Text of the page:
Michael Eastman, ‘Green Dining Room’, 2002, Phillips
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Michael Eastman

Green Dining Room, 2002

Chromogenic print
36 3/10 × 28 7/10 in
92.2 × 73 cm
Edition 13/15
This is part of a limited edition set.
Bidding closed
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About the work
P
Phillips

Property Subject to VAT Section 4 (5%; see Conditions of Sale for further information)

Image: 92.2 …

Medium
Photography
Signature
Signed, titled 'Dining Room', dated and numbered 13/15 in ink in the margin; signed, titled, dated and numbered 13/15 in ink on an artist …
Michael Eastman
American, b. 1947
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“I’m drawn to things that either reflect light or transmit light,” self-taught photographer Michael Eastman has said of his luminous, exquisitely formal mid- to large-scale photographs of architectural spaces and exteriors, natural landscapes, vanishing American towns, and horses. Inspired by Edward Weston’s diaries and Ansel Adams’s “zone system,” he began working in black-and-white film, switching to color in the 1980s. He compares himself to a painter, wielding his camera like a brush and seeing the world as a palette, full of lush colors and textures, patinaed surfaces, and, always, light. Through precise framing, Eastman makes the overlooked extraordinary and, often, abstract. He has turned a Havana living room into a portrait of its occupant, and a Tokyo hallway into a Light & Space installation. “You can’t do more as an artist than change the way a person sees the world,” he says.

Michael Eastman, ‘Green Dining Room’, 2002, Phillips
Save
Save
View
View in room
Share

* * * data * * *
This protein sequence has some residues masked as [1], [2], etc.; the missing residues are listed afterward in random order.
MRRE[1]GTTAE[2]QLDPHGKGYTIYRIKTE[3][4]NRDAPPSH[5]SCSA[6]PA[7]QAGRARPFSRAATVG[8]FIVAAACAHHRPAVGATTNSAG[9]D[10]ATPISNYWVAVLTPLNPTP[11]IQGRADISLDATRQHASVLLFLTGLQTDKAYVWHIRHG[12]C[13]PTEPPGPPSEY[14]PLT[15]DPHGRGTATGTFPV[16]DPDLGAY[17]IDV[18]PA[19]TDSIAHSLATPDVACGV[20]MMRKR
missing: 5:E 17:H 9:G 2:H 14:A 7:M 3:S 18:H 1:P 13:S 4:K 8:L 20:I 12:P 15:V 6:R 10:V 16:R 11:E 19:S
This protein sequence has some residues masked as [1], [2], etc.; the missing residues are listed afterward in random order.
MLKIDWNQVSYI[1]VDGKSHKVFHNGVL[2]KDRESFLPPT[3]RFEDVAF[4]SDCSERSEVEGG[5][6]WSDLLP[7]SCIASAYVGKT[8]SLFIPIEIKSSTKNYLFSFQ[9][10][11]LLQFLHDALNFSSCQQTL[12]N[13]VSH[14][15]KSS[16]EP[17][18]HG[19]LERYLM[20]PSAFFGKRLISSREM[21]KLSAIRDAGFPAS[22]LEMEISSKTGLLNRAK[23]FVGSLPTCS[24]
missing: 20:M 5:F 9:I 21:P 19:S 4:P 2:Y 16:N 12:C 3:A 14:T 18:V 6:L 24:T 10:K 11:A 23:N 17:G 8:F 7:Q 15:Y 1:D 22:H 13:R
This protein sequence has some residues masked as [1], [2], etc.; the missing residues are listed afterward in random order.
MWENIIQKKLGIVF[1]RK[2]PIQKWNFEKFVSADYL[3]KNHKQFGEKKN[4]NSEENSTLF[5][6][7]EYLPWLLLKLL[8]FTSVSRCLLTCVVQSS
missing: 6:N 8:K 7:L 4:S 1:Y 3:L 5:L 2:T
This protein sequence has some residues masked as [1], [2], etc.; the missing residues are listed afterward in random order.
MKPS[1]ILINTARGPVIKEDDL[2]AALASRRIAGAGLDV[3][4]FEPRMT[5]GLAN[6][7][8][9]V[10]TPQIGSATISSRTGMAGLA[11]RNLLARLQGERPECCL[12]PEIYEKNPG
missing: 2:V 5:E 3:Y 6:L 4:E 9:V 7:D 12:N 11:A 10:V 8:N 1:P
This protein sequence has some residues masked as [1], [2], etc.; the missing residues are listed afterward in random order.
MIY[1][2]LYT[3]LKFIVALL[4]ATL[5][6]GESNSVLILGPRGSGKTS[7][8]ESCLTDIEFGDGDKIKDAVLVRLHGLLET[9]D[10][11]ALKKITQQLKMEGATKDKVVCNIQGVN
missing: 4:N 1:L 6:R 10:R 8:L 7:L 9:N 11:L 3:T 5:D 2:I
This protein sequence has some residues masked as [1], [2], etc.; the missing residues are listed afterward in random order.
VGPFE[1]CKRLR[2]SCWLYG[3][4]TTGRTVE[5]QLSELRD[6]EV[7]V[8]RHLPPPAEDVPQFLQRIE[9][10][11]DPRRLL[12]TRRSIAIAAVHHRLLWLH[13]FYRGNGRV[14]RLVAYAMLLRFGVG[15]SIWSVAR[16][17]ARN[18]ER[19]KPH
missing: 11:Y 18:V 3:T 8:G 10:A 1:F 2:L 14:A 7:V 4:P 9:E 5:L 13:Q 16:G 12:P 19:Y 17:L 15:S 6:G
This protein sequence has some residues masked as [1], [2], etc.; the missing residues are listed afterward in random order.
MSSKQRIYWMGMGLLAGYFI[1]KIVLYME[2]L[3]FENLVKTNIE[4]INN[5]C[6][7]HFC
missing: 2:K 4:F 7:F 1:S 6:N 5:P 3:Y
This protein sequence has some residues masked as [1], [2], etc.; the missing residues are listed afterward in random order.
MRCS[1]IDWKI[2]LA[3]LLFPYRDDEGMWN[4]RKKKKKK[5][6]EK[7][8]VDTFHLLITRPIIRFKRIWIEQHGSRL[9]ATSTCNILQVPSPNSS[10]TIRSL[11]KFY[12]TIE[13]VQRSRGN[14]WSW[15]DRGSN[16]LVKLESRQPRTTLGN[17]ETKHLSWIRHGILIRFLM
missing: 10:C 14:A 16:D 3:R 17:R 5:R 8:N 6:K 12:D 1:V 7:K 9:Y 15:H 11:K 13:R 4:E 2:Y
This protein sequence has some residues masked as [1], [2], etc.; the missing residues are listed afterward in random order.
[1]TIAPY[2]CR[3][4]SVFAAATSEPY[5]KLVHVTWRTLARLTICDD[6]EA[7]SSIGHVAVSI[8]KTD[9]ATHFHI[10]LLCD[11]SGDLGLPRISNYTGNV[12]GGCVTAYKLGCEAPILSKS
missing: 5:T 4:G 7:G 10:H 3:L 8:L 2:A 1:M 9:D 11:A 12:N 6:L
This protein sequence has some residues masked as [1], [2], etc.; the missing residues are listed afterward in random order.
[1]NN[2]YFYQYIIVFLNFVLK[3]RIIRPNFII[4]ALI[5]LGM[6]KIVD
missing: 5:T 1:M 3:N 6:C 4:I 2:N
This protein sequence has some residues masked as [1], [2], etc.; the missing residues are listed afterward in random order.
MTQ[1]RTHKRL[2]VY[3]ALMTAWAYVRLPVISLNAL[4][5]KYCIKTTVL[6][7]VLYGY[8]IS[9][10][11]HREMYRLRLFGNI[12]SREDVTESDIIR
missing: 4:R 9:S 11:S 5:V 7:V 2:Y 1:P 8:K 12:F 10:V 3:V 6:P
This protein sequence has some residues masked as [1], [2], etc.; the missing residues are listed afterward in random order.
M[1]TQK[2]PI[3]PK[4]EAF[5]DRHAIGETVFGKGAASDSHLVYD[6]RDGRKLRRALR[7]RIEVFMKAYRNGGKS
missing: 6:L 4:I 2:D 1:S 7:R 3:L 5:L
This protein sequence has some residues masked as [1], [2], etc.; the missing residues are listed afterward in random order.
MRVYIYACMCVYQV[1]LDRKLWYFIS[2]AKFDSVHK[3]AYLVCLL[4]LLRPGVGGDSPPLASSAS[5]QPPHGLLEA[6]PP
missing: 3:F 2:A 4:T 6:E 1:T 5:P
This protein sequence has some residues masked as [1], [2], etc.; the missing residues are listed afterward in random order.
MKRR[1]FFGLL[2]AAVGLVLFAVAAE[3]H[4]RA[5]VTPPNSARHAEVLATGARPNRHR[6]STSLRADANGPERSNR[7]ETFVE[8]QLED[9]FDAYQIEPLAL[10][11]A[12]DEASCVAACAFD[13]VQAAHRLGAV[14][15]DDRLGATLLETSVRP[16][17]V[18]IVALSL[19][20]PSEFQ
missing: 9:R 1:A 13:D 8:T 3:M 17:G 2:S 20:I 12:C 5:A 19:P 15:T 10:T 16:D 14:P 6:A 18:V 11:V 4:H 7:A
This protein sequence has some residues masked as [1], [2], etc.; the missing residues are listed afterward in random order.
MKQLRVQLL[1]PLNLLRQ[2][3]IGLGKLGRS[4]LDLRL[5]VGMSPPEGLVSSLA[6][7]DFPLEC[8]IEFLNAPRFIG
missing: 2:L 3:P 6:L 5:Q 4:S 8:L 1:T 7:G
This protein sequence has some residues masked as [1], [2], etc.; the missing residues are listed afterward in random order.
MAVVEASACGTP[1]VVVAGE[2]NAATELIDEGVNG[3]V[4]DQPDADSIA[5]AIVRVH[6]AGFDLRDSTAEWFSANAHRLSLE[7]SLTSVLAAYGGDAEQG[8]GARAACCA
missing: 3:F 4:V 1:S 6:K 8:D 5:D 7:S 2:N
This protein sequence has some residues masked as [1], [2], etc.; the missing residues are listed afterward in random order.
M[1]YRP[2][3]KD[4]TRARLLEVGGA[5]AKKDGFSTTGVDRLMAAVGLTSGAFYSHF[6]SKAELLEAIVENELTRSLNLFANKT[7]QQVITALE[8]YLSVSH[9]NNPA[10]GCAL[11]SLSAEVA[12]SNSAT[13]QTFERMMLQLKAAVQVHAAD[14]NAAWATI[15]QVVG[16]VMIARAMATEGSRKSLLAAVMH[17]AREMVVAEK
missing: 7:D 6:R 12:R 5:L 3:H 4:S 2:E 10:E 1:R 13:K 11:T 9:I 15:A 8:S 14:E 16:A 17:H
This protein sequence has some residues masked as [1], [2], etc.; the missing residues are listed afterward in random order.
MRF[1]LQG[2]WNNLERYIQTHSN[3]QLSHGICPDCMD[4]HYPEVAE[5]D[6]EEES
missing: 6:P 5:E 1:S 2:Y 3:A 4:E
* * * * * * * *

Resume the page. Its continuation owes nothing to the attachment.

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About the work
P
Phillips

Property Subject to VAT Section 4 (5%; see Conditions of Sale for further information)

Image: 92.2 x 73 cm (36 1/4 x 28 3/4 in.)
Frame: 116 x 95.7 cm (45 5/8 x 37 5/8 in.)

Medium
Photography
Signature
Signed, titled 'Dining Room', dated and numbered 13/15 in ink in the margin; signed, titled, dated and numbered 13/15 in ink on an artist …
Michael Eastman
American, b. 1947
Follow

“I’m drawn to things that either reflect light or transmit light,” self-taught photographer Michael Eastman has said of his luminous, exquisitely formal mid- to large-scale photographs of architectural spaces and exteriors, natural landscapes, vanishing American towns, and horses. Inspired by Edward Weston’s diaries and Ansel Adams’s “zone system,” he began working in black-and-white film, switching to color in the 1980s. He compares himself to a painter, wielding his camera like a brush and seeing the world as a palette, full of lush colors and textures, patinaed surfaces, and, always, light. Through precise framing, Eastman makes the overlooked extraordinary and, often, abstract. He has turned a Havana living room into a portrait of its occupant, and a Tokyo hallway into a Light & Space installation. “You can’t do more as an artist than change the way a person sees the world,” he says.

Michael Eastman

Green Dining Room, 2002

Chromogenic print
36 3/10 × 28 7/10 in
92.2 × 73 cm
Edition 13/15
This is part of a limited edition set.
Bidding closed
Want to sell a work by this artist? Consign with Artsy.
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